Equity split and keeping control of an early startup LLC in the long term


The CEO of an early stage LLC plans to keep control of the company in the long term. To achieve this, he plans on keeping at least 51% of the equity. The company has 6 founders in total.

While it is fair for him to retain control, it doesn't feel right to have only 49% of the equity be distributed among the other 5 founders and the equity pool.

This question is more about how standard it is than about how to keep control. The related question Maintaining LLC control with less than 50% ownership has great answers on how to keep control.

  • Is it common practice for the conceiver and CEO to keep that amount of equity?
  • How would you approach the CEO on a different split of the equity?

Co-Founder LLC Equity

asked Feb 11 '12 at 04:31
Anon User
62 points
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2 Answers


This is probably obvious, but I think "it depends". I've worked with a guy who basically provided all the money (substantial) and paid everyone better than market salaries to get started. He also offered some equity because it was still a risk (it was a startup after all), but he certainly retained > 50% equity.

On the other hand, if it was simply the CEO's idea and everyone came together to build the business as a team (i.e., think: people are generally working for "free" or below market, all contributing sweat equity, etc.), then I think it's unreasonable for CEO to keep > 50% (I'm not sure why anyone would buy into that).

Lastly, if the CEO already built part of the business (e.g., got the technology started, maybe has a few customers, etc.) and has taken a lot of risk out of the equation, then maybe it is reasonable to keep > 50%.

Sorry to be so vague, but without knowing more about the situation it's hard to say whether it's reasonable or not. Good luck.

answered Feb 11 '12 at 05:51
53 points
  • Thanks for your contribution, ktr. The CEO had the idea and is the guy on the target industry. He has connections. The other 5 founders are working "for free" for sweat equity, doing design, marketing, programming, finances. – Anon User 9 years ago
  • Also, there is no real product yet and there are no customers (obviously). – Anon User 9 years ago
  • Yes, so in that case I think it is unreasonable for him to expect maintaining > 50% equity. At this point, there is only an idea - and as they say, an idea is worthless without execution. Good luck! – Ktr 9 years ago


I would say in general it is not common. BUT, to use one highly publicized recent case, Mark Zuckerberg, post-IPO will have a controlling share of the company (>50% voting shares). And consider that he is one guy, with >5000 employees, and investors that have put in several hundred million dollars compared to his $0. Sometimes you're just that good.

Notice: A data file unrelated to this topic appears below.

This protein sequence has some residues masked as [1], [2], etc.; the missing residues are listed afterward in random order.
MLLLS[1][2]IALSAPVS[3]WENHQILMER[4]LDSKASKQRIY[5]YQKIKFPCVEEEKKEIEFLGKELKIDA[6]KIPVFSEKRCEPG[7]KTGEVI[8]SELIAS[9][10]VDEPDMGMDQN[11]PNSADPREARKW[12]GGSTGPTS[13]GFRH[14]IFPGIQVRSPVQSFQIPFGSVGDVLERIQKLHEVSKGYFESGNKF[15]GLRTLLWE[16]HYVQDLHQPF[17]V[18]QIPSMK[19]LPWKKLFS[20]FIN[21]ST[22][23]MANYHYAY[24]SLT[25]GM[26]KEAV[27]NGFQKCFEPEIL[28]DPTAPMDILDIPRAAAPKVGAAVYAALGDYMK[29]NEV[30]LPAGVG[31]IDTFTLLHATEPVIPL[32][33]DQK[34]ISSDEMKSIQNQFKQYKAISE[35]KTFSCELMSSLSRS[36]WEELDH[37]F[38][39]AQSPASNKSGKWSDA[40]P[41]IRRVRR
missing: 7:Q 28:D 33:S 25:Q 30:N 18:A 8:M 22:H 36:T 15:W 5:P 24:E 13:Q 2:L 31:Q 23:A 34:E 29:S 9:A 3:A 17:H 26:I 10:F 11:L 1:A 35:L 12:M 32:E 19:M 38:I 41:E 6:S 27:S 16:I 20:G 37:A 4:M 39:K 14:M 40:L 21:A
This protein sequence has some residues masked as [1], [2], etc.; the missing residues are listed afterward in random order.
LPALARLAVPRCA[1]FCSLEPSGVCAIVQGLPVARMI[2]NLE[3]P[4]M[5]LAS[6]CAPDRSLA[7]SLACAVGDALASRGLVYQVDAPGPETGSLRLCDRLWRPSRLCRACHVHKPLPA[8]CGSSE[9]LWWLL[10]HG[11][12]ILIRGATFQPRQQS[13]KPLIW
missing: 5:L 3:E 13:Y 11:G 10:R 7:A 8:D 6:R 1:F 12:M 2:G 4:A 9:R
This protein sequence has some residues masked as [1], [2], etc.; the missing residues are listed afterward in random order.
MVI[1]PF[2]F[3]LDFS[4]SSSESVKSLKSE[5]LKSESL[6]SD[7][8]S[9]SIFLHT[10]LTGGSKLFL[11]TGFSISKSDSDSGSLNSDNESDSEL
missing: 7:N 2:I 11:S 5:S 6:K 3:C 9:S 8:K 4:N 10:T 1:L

I will however note that an LLC is different than a C Corp. LLC's do not have shares of stock, their ownership is expressed in percentages or 'membership units'. Typically but not always, percentages are divided (especially early on) by the amount of capital committed to the company or the capital-equivalent of labor at prevailing wages. Additionally, whoever did the heavy lifting or was the mover and shaker in turning the idea into a company ppl consider themselves an employee of, often does take a bigger share (sometimes much bigger). Also, as noted by ktr above, if your CEO was there first, and everyone else is late to the party, well...

Bottom line, what is the likely exit strategy? If the company could blowup like FaceBook, you'll likely be happy with even 1% ownership. If the CEO is likely to sell out to the first $10M waved in his face, 1% would net you $100K. What would you consider a "win" in the end? Rather than talking directly to the CEO about ownership share, I'd be talking about his perceived exit strategy -- which stated or not, he's certainly considered. If he considers $10M, $20M, $50M whatever, a target or likely exit, what percentage of that would YOU be happy with -- regardless of his cut? If it takes 5 years to build a $50M company, would you want $500K, $5M, or something in between? The answer to that is the real answer to your question. Stop comparing who has what and focus on what YOUR exit is. If it's not good, try to hike it up, or bail. Life is short.


answered Feb 12 '12 at 19:21
Austin Gaijin
29 points
  • The person who downvoted this, please, care to share the reason? – Anon User 9 years ago

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